Finally, I read about connected learning in terms of connected teaching. It is explained that the main things to remember when designing connected learning lesson plans are collaboration, curiosity, courage, civic engagement, and care. These stray away from traditional teaching practices, requiring the teacher to hand some of the control over to the students in order to give them the freedom necessary to engage with their interests.
While connected learning is very innovative and therefore can be a bit intimidating, following some basic guidelines makes the process a bit less intimidating. Teachers and students alike need to embrace the fundamentals of connected learning in order to get the most out of the experience. Using resources like educatorinnovator.org assists teachers throughout the process, including where to start. Once a teacher lays down the groundwork for connected learning, they can become a mentor for other teachers in their building or community and help spread the trend of customized learning. Teachers benefit from connected learning just as much as students as they are able to learn from their students’ interests not only the content but who their students are as people. This fosters a sense of community and helps students feel more in control.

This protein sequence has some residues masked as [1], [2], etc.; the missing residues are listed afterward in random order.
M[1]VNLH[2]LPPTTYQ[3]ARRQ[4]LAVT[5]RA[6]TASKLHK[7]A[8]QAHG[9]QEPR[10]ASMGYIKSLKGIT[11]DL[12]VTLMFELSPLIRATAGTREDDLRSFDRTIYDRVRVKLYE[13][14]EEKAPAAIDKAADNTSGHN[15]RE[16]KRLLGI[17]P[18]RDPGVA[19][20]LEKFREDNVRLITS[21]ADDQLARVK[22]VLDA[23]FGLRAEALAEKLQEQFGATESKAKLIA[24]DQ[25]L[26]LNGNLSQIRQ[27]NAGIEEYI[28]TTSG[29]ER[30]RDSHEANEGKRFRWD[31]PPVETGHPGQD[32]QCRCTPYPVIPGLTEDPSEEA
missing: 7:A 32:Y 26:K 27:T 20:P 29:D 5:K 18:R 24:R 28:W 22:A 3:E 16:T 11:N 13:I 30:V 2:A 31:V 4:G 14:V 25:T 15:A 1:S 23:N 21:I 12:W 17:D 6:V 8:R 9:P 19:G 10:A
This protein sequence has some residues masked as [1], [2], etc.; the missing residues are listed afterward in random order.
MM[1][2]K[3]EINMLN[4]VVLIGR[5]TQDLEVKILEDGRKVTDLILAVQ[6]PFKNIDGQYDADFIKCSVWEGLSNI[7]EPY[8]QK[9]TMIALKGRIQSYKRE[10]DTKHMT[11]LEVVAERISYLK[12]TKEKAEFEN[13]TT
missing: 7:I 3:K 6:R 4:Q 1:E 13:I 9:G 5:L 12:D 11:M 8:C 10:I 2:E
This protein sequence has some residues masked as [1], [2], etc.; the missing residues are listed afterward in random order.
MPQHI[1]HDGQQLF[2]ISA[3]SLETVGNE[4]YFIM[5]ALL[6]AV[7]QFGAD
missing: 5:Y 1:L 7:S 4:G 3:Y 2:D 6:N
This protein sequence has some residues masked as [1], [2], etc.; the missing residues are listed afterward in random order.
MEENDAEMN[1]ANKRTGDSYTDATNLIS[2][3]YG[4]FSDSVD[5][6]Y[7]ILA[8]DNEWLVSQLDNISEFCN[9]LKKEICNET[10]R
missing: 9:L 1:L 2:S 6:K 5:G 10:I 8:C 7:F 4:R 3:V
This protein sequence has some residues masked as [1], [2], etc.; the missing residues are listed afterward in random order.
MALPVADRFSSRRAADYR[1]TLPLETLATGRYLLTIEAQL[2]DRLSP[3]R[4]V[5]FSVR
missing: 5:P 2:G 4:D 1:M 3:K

I’m trying to remember exactly what I wrote originally, but that’s too complicated for my brain at the moment. So, my current ideas for a new school that may or may not be similar to my previous thoughts include a major focus on the students. I want them to be the heart and soul of every function of the school. A school by the students, for the students. Interest-based learning is a great method to keep them engaged and gives them an incredible amount of freedom. I think even as they design their own projects, teachers from all subject areas would be able to assist them and evaluate where they have room for improvement. Perhaps there would be a homeroom type of class at the beginning of the day where students check in with their progress on the projects they’re creating and make a plan for what they will do that day. Afterward, there would be several hours where students get to choose what they do for their projects, whether that includes signing up for help with a specific topic in the form of a mini-lesson from a list of subject teachers, working in the community, discussing ideas with peers, or individual work. At the end of the day, there would be time for reflection. There wouldn’t be a clear division between subject areas, but there would be teachers with specialties, so students had a variety of mentors to go to. I don’t think specific grade levels would be necessary because they would be working at their own pace and developing their own understanding of topics. They could have a specific mentor that checks in on them and identifies any errors that need addressing, but for the most part, they would be free-range students. While it seems like a free for all, there would be a lot of behind the scenes work necessary to keep this engine running. This way, teachers aren’t tied to a specific curriculum and are able to work with a variety of students. Obviously this doesn’t address every aspect that would be necessary to create such a school, however, it would be a good starting point for inspiration.